The elderly gentleman pulled up in front of Direct Tire & Auto Service in the Boston suburb of Watertown, Mass. He stormed into the showroom and blustered, “What kind of tires do you sell around here? Come outside and look at mine.”
Two tires on the car, a Ford LTD, were, indeed, a mess. So were their wheel covers.
The store personnel suggested they had been damaged when banged against a number of curbs.
“No way,” said t he old man. “I bought these tires here three weeks ago and they just went bad.
“The wheel covers? You did that to them when you put them on the tires!”
Meanwhile, the man’s wife just sat in the car shaking her bowed head.
What’s a tire dealer to do when faced with this situation? At Direct Tire, the answer was simple. They put on two new tires, straightened the wheel covers as best they could, and apologized for the customer’s inconvenience.
That story, featured in our magazine 24 years ago (as if the Ford LTD reference wasn’t a clue), exemplified Direct Tire owner Barry Steinberg’s business philosophy in 1993, the year he was named Modern Tire Dealer’s first Tire Dealer of the Year. That philosophy still drives him today.
“It goes beyond ‘the customer is always right,’” he says. “It’s only money. I learned that from my dad.
“At the end of the day, if you take care of your customers, they walk away saying, ‘He’s a stand-up guy. That’s a stand-up company. It’s a place I would send my daughter, my wife or even my best friend.’ You can’t put a price on that.”Fast forward to 2017, and listen to what Mark and Scott Rhodes, owners of Plaza Tire Service Inc. in Cape Girardeau, Mo., and winners of our 25th Tire Dealer of the Year Award, think is important when doing business.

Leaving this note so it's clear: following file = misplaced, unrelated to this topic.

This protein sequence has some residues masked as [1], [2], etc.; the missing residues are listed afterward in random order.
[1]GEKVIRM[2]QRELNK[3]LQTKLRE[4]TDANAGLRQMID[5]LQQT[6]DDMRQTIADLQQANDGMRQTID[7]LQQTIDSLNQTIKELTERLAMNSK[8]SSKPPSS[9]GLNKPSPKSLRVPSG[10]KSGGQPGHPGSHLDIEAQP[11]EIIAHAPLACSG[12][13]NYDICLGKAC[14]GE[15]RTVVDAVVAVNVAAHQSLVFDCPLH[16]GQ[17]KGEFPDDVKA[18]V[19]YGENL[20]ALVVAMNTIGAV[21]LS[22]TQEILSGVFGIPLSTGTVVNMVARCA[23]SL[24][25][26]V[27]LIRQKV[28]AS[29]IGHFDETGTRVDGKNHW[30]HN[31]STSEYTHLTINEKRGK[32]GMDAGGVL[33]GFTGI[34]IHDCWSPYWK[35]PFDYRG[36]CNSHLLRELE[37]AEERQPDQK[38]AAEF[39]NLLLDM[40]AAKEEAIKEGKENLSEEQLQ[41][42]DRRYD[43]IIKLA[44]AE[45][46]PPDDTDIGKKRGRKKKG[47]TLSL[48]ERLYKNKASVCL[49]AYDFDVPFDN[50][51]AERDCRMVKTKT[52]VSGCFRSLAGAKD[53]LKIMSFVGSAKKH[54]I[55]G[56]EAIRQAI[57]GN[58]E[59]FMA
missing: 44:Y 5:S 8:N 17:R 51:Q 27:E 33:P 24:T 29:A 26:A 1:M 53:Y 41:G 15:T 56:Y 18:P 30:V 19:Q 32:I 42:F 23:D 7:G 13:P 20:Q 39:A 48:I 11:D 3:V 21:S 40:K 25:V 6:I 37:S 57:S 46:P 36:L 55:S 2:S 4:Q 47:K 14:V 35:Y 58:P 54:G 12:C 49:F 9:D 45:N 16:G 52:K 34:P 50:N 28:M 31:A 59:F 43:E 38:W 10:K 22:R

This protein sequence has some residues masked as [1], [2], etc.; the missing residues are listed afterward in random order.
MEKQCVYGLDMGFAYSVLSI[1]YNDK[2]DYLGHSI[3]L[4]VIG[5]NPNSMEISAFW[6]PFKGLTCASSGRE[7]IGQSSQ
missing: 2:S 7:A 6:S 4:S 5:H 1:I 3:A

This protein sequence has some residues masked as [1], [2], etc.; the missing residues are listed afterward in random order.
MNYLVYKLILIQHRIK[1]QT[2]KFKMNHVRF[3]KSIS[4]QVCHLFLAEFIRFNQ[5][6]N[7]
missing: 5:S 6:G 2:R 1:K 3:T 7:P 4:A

“When I get a complaint, and I don’t get many of them because our guys are good, I let the customer say everything they want to say, and then I ask, ‘What can I do to make it better? How can I make you happy?’ says Mark. “And then whatever it is, you do it. Ninety to 95% of the time you can make them happy.”
Sound familiar? Both dealerships focus on serving each customer to the best of their abilities. They look at what can be gained from the positive, word-of-mouth publicity that follows, instead of the initial cost involved. And that’s not the only similarity between Steinberg and the Rhodes brothers. They are also visionaries, always looking to improve efficiencies. Not surprisingly, both not only embrace social media, but also attempt to leverage it. (For more on Mark and Scott Rhodes, check out the story by Senior Editor Joy Kopcha here.)
When Steinberg won the award, he sold tires out of one-half of an existing building. Now he runs five stores, including a 7,350-square-foot “modern colonial” outlet in upscale Medway, Mass. Plaza Tire Service, on the other hand, owns 62 similar-looking stores in four states.Of our 25 award winners, two have been single-store owners: Steinberg and our 2016 winner, Alpio Barbara, owner of Redwood General Tire Service Co. in Redwood, Calif. In contrast, Bruce Halle was in charge of 887 stores as chairman of Discount Tire in Scottsdale, Ariz., when he won in 2014.
In other words, the owner of any size dealership can be named Tire Dealer of the Year as long as he or she or, in rare cases like this year, they know how to exceed customer expectations. That is the common denominator among the winners.
Fifteen of the 25 are still in business, by the way; of the remaining 10 winners, six sold their businesses. The other four, Walt Dealtrey, Les Schwab, Paul Zurcher and Raynal Pearson, have died, but their businesses live on.
So do their stories. If you want advice on how to run your business more profitably, and how to perform exceptional customer service, look no further than our website, www.moderntiredealer.com, where the stories on all 25 award winners are archived.
Congratulations to Mark and Scott Rhodes of Plaza Tire Service, our 2017 Tire Dealer of the Year Award winners. And to the other 24 who preceded them. From Watertown to Cape Girardeau, we’ve created quite a community, sort of an all-star 20 Group with depth! ■
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